More than two years after an Orlando jury awarded former AdventHealth surgeon Dr. Ahmad Chaudhry $2.85 million in a whistleblower lawsuit, a state appeals court has overturned the ruling because of instructions given to the jury.
According to the 5th District Court of Appeal, the jury should have made its decision using a “but for” standard, meaning they needed to find that Chaudhry wouldn’t have been fired if he hadn’t complained about the then-director of the heart-lung transplant institute. Instead, the jury used a “motivating factor” standard, which means they found Chaudhry’s complaints about the director was a motivating factor in his termination, even if it wasn’t the only reason.
In his original lawsuit, Chaudhry alleged that he was wrongfully fired in violation of Florida’s Private Whistle Blower’s Act, because he had raised concerns about unsafe practices of then-director of heart and lung transplant institute, Dr. Hartmuth Bittner.
AdventHealth denied the allegations, saying that Chaudhry wasn’t working out as a member of the transplant team and that “his continued employment would be disruptive and harmful to the program,” and he had failed his board certification exam for the third time, according to the court opinion document. The health system also argued that Chaudhry’s termination without cause was permitted by his employment agreement.
The case is now set for a new trial.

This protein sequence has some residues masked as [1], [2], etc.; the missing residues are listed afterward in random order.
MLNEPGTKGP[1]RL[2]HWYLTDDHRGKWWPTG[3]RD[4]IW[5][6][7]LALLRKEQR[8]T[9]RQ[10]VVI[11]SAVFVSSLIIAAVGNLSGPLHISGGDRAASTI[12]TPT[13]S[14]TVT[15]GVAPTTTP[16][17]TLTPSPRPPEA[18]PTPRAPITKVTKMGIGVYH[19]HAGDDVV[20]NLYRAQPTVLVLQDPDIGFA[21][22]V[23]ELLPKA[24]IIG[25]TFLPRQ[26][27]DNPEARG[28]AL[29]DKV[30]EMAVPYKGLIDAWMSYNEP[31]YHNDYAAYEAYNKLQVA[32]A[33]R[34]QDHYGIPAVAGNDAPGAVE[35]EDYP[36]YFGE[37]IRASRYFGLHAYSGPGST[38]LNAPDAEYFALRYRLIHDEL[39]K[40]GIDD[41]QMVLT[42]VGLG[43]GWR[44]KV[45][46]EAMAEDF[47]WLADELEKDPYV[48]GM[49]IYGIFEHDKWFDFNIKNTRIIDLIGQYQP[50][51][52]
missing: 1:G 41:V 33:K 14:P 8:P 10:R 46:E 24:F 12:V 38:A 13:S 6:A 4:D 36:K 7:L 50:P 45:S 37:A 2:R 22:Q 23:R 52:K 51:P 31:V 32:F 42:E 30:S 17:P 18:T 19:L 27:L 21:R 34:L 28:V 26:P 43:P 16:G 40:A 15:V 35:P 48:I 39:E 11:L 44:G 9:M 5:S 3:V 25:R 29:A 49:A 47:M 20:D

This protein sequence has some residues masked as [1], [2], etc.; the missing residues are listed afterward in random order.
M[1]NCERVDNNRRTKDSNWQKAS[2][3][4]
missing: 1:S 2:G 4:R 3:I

“[Chaudhry] is relentlessly committed to patient safety and pursuing this case, as an indication for patient safety, not just in Orlando, but all across the country,” said his attorney, Stuart Ratzan.
An AdventHealth spokesman said the health system did not comment on pending litigation.
The “but for” test, which is more stringent than the “motivating factor,” has been applied in federal courts in Florida, but this is the first time it’s been used by a state appeals court.
Whether the court’s opinion will affect future whistleblower lawsuits in the state “is more of an open question,” said Stephanie Bornstein, professor of law at University of Florida Levin College of Law.
Orlando Health has acquired 80 acres of land on the south side of Lakeland. The health system said the city’s code allows for construction of a hospital with up to 360 beds, an ambulatory surgical center, medical office space, a small hotel and limited supporting retail. Timing of the project will be based on the needs of the community.
Orlando Health recently completed a medical office building on its downtown campus, which will serve as the new headquarters for Orlando Health corporate quality and nursing, customer experience and medical staff services.
Orlando Health has launched a new education program to pay for tuition and books of employees who want to pursue a degree or certificate at Valencia College. The program is administered by Bright Horizons EdAssist Solutions.
Orlando Health is now the official medical provider for UCF Athletics. Physicians at Orlando Health Jewett Orthopedic Institute will coordinate the care of 500 UCF student-athletes in 16 sports through the Orlando Health network.
Daryl Tol, president and CEO of AdventHealth Central Florida division was elected as chair-elect and vice chair of Florida Hospital Association. Steven P. Johnson, president and CEO of Health First, in which AdventHealth has a non-controlling interest, was elected board chair. Mary Mayhew, President and CEO, Florida Hospital Association is the secretary. David Strong, President and CEO of Orlando Health is among the trustees.
Rothman Orthopaedic Institute, which is establishing practices in Central Florida in partnership with AdventHealth, has hired Dr. Alfredo Arrojas, a total joint reconstruction surgeon and previously part of Orthopaedics Associates of Osceola.
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